“The remarkable work done to permanently protect the Bentonville Battlefield is among the great success stories of this organization,” said Trust President James Lighthizer. “We are honored to continue such a fruitful long-term partnership with the state of North Carolina and look forward to many more opportunities for mutual achievement in the months and years to come.”
Lighthizer emphasized that the availability of federal battlefield preservation matching grant funding made this project an outstanding investment for the state, essentially allowing the popular state historic site to grow significantly, while funding only half the fair-market value for that land.
“Our Bentonville Battlefield is a rare jewel because, unlike many Civil War battlefields, the landscape includes miles of original trenches in a largely undeveloped, agricultural area. We are grateful that the Civil War Trust recognizes and supports our efforts,” said North Carolina Department of Cultural Resources Secretary Linda Carlisle. “We are preserving history and open space, while simultaneously enhancing economic activity in the area with tens of thousands of visitors and an economic impact of nearly $7 million for Johnston County annually.”
Each of the nine properties covered by the grant is adjacent to previously preserved properties, allowing this project to augment and enhance the preservation legacy at Bentonville. With the assistance of the North Carolina Natural Heritage Trust Fund, in particular, the Civil War Trust has been able to acquire historically significant battlefield land associated with the First, Second and Third Days of the battle. Today, a total of 1,435 acres have been permanently protected at Bentonville, much of it through partnerships between the Civil War Trust, Bentonville Battleground Historical Association, the Bentonville Battlefield State Historic Site and the N.C. Department of Cultural Resources.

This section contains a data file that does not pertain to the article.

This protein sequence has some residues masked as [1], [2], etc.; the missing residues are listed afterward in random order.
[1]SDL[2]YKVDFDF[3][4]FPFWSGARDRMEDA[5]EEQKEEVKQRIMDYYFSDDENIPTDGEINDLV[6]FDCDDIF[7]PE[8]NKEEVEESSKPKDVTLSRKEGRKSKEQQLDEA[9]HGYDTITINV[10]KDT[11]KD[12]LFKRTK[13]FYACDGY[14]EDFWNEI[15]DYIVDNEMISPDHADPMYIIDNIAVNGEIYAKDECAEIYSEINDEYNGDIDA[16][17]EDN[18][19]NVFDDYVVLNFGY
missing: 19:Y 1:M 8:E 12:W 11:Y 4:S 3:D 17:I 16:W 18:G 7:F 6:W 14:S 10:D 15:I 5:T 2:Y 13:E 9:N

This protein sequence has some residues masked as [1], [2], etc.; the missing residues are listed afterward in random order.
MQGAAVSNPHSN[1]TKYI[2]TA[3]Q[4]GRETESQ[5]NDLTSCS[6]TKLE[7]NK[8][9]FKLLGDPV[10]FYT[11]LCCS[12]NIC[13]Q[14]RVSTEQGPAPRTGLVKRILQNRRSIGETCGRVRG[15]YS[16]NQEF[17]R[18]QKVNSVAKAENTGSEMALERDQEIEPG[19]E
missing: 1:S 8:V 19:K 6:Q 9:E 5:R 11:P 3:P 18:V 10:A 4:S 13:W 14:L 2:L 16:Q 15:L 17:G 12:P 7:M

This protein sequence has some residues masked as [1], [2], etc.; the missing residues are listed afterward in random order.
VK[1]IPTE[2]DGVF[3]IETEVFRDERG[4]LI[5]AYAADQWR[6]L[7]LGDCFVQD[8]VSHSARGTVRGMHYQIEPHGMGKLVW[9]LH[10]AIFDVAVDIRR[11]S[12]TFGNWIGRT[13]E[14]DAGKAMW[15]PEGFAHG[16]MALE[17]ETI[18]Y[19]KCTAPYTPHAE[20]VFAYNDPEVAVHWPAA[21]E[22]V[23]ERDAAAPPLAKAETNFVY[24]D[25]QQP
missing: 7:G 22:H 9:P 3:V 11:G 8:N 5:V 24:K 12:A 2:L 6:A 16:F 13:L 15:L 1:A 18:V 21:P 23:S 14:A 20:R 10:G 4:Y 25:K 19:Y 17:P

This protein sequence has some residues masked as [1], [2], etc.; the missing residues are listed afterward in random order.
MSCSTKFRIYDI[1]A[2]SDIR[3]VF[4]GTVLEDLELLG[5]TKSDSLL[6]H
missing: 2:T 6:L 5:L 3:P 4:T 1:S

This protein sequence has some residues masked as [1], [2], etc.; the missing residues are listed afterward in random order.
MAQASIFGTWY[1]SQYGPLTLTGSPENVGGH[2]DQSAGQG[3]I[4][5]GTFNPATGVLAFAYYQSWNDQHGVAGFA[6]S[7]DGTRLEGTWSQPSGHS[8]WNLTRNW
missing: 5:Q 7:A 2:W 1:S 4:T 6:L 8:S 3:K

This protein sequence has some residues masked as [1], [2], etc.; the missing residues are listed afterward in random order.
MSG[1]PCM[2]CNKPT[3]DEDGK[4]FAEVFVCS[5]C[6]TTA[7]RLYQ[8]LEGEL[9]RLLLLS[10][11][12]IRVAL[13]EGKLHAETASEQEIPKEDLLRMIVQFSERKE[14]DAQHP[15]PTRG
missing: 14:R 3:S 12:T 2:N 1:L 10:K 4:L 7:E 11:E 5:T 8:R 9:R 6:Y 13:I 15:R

With its proximity to Interstates 95 and 40, Bentonville has long been eyed by preservationists as a site potentially vulnerable to development. Today, Johnston and Wayne counties continue to experience long-term development pressure that is threatening the remaining rural landscape in the vicinity of Bentonville. This project will preserve open green space as well as the remnants of a battlefield that, in the words of the federal Civil War Sites Advisory Commission, had “a decisive influence on a campaign and a direct impact on the course of the war.” This combination of historic significance and pending threat, earned Bentonville a Priority I, Class A ranking in that congressionally-authorized report, the highest possible designation.
The Battle of Bentonville, fought in Johnson County in March 19–21, 1865, is often referred to as the Confederate army’s “last stand in the Carolinas.” This defeat, coupled with the surrender of Robert E. Lee’s Army of Northern Virginia a few weeks later, prompted Gen. Joseph E. Johnston to surrender his command on April 26. Fighting raged over more than 6,000 acres during the largest engagement to take place in the Tar Heel State and 4,500 men fell as casualties.
The Civil War Trust is the largest nonprofit battlefield preservation organization in the United States. Its goal is to preserve our nation’s endangered Civil War sites and to promote appreciation of these hallowed grounds through education and heritage tourism. To date, the Trust has preserved more than 32,000 acres of battlefield land in 20 states, including 1,1919 acres in North Carolina. Please visit the Trust’s website at www.civilwar.org, the home of the Civil War sesquicentennial.